Save the Waves, Stop the Straws

Jaden Stahl, Editor-in-Chief

Whether it was your daily trip to Starbucks or the last drink you ordered at a restaurant, chances are you received a plastic straw. But did you think of the consequences before you threw it away?

 According to the Trash Free Seas Alliance, the average American uses 1.6 straws a day. In the US alone, that’s enough to circle the equator two and a half times, but while undeniably convenient, plastic products have the potential to be extremely harmful, even fatal, to the environment if not disposed of or recycled properly. But how?

Plastic that circulates through the disposal process often finds its way to landfills and oceans because plastic straws are too lightweight to be properly processed through the mechanical recycling sorter. So once this plastic reaches the ocean, what happens?

 Once plastics make it to the ocean, they are broken down into tiny, sand-like pieces called microplastics, which organisms easily inhale or ingest.  According to the World Wildlife Fund, “ Many marine animals mistake these and other plastic items for food. Plastic has been found in an estimated 90% of all seabirds and in all sea turtle species.”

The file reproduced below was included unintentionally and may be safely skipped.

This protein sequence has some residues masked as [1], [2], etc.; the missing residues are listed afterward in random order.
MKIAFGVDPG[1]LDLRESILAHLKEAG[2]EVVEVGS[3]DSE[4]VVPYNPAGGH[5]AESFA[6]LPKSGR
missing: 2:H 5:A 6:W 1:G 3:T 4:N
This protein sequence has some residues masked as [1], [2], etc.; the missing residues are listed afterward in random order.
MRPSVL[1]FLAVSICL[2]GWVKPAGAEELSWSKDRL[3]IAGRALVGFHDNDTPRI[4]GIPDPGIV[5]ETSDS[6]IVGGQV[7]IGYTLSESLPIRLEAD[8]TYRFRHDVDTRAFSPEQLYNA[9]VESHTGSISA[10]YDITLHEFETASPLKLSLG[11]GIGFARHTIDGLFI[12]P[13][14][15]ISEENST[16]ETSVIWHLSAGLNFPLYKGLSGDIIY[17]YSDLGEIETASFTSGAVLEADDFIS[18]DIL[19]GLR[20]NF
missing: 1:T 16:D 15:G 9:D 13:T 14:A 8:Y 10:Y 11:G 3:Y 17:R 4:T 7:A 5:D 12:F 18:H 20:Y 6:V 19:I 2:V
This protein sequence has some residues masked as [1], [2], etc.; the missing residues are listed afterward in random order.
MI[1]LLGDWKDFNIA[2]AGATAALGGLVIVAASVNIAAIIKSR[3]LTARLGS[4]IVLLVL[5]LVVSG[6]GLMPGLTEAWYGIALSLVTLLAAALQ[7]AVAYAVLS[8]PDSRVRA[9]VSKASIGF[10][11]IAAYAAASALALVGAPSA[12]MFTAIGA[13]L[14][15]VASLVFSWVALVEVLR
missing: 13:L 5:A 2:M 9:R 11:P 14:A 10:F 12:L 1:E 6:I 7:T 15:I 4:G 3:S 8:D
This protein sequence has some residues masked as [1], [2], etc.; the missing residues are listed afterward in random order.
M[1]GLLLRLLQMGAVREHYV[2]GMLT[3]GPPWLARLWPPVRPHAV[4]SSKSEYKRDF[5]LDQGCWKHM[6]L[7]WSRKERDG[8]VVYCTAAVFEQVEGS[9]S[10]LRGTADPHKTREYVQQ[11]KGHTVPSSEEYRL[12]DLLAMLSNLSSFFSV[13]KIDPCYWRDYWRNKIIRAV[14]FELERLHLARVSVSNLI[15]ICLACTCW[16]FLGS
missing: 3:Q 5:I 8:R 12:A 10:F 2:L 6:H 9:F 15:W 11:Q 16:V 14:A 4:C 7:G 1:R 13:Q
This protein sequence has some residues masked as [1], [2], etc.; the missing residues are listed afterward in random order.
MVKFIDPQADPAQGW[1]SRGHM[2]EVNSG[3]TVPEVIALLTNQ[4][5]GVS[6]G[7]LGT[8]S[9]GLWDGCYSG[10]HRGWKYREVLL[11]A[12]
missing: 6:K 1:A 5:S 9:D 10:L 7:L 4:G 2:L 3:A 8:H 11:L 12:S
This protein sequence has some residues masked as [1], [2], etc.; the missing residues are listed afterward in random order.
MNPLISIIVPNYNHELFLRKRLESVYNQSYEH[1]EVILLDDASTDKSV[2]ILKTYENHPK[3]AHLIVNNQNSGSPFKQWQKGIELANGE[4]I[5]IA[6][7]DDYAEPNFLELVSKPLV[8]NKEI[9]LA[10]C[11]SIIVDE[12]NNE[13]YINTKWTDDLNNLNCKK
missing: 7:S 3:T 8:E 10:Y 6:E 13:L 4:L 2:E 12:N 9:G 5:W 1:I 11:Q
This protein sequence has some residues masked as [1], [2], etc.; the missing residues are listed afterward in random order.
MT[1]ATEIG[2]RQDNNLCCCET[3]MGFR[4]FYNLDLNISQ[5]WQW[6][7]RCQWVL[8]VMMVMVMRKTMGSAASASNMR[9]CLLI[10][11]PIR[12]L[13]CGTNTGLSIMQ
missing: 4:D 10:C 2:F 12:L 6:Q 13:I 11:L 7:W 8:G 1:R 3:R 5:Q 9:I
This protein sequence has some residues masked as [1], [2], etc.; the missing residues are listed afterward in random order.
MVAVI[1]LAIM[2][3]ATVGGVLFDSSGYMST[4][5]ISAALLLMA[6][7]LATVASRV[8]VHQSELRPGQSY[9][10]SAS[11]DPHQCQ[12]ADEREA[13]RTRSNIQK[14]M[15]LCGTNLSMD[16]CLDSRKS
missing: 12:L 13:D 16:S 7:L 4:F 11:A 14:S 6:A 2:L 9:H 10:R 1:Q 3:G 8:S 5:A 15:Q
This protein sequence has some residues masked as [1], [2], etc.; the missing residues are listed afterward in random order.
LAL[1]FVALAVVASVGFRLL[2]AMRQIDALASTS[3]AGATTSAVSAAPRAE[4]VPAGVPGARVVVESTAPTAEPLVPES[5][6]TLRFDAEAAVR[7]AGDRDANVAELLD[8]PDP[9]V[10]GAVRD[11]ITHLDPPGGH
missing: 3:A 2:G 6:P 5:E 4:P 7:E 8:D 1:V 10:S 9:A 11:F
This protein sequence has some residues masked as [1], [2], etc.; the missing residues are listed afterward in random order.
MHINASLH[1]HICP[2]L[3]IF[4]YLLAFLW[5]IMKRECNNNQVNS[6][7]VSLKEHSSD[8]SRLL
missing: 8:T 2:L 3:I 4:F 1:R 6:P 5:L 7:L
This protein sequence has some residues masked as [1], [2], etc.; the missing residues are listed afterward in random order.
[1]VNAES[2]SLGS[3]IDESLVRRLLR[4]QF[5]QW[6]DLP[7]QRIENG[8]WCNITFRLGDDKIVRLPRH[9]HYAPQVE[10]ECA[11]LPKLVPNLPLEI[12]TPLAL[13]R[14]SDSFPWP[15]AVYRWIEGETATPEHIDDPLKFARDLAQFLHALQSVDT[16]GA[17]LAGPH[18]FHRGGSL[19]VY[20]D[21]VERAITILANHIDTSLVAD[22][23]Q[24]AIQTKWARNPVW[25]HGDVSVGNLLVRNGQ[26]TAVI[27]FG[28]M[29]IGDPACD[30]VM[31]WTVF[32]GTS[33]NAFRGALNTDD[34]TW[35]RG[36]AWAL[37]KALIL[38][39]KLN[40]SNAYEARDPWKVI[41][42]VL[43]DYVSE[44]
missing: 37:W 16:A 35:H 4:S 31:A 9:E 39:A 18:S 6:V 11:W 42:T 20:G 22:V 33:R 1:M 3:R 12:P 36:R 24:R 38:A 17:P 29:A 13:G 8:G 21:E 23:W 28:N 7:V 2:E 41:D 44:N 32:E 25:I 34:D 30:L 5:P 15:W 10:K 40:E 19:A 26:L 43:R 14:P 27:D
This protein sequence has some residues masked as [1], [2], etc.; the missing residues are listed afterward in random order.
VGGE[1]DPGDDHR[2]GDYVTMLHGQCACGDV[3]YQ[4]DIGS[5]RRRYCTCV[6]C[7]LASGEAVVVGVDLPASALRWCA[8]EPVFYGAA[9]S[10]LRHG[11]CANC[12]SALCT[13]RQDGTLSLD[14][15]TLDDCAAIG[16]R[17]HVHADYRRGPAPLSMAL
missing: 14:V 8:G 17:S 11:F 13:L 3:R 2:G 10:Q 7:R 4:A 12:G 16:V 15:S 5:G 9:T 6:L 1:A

If plastic waste is not reduced soon, by the year 2050 there will be more plastic (by weight) in the ocean than fish. So what can we do?

Califonia became the first state to make progressive strides in 2019, by banning the use of plastic straws in restaurants. There are movements being made all around the nation to promote a strawless future. One way to help is to urge local restaurants to only provide straws upon request. There are also inexpensive reusable straws available for personal use.

To spread the message and save the turtles,  join the viral social media trend and challenge your friends by posting with the hashtag #stopsucking.